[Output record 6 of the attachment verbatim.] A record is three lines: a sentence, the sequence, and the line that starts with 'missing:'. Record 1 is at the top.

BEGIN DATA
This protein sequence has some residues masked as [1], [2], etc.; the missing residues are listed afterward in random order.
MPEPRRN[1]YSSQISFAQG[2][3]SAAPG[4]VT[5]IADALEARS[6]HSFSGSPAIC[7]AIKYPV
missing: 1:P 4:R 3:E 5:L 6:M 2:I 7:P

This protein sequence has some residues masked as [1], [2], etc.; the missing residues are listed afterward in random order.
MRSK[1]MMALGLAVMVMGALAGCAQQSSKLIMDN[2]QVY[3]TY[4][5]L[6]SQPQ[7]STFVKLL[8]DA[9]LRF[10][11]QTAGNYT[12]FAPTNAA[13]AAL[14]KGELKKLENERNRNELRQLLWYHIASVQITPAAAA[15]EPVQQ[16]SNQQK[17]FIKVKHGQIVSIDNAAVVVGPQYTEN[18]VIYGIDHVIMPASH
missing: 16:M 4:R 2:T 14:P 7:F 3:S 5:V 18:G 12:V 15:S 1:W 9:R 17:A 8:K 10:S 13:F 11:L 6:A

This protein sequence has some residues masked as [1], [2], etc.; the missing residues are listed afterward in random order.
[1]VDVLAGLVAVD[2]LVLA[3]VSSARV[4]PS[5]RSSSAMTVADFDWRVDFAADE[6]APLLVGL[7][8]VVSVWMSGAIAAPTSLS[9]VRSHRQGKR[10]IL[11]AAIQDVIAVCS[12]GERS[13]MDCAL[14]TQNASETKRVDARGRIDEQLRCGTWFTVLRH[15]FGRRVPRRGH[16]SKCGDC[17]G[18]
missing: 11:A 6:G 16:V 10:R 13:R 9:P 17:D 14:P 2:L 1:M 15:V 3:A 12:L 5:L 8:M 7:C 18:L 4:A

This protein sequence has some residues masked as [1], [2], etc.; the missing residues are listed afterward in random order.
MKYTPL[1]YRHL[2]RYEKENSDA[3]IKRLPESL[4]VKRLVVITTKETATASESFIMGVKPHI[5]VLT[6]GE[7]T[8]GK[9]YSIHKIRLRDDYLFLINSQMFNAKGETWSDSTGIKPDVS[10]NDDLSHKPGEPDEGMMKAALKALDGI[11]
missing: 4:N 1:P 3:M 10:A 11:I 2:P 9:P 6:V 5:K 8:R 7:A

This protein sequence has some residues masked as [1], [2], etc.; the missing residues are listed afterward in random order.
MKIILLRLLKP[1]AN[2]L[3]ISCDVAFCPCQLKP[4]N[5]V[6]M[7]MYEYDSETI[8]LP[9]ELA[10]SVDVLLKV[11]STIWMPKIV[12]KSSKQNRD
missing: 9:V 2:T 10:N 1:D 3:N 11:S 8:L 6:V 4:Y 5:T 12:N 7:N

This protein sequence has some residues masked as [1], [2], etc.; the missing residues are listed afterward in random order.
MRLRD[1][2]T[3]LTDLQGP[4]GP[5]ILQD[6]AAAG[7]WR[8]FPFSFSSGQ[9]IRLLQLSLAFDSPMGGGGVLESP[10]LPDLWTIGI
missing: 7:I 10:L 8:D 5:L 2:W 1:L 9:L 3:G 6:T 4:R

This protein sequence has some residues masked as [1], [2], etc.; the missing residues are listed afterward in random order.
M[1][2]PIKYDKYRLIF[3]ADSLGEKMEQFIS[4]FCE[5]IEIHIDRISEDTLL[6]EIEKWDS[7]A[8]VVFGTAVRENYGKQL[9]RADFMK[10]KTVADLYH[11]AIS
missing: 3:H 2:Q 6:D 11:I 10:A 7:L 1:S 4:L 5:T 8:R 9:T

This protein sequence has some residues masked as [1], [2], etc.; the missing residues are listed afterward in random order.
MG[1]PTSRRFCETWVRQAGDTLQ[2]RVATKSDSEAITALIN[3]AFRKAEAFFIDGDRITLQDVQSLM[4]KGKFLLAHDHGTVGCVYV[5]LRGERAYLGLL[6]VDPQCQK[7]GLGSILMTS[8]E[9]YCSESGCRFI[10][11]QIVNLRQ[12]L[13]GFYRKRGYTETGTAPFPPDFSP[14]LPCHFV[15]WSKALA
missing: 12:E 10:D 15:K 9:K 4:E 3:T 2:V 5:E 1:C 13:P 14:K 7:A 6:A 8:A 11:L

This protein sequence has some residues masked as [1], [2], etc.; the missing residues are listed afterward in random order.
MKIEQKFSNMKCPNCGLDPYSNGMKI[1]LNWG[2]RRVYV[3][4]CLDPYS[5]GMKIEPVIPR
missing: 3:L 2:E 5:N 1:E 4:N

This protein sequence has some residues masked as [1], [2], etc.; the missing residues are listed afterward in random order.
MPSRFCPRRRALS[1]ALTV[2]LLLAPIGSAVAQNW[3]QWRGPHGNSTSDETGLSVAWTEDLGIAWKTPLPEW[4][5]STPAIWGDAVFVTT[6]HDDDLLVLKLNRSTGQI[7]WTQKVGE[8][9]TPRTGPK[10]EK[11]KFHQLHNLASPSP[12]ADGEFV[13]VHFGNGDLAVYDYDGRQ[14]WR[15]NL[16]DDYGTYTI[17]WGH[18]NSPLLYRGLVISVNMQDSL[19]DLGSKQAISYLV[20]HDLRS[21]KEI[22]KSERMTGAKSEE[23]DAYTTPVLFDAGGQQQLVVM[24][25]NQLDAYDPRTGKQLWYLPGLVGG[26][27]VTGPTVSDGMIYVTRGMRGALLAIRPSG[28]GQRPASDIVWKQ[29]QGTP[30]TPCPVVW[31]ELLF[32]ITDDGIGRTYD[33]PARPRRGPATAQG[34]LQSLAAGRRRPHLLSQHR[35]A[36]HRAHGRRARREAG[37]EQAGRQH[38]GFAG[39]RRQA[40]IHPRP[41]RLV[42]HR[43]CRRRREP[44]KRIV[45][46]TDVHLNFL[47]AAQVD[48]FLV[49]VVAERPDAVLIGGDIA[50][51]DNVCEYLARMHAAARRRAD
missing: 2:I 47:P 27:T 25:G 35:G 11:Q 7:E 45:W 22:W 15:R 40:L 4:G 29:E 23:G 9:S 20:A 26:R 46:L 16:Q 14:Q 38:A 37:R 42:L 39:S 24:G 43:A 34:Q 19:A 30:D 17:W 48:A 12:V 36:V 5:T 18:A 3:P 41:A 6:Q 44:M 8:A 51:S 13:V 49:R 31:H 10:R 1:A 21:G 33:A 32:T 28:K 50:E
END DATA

This protein sequence has some residues masked as [1], [2], etc.; the missing residues are listed afterward in random order.
MRLRD[1][2]T[3]LTDLQGP[4]GP[5]ILQD[6]AAAG[7]WR[8]FPFSFSSGQ[9]IRLLQLSLAFDSPMGGGGVLESP[10]LPDLWTIGI
missing: 7:I 10:L 8:D 5:L 2:W 1:L 9:L 3:G 6:T 4:R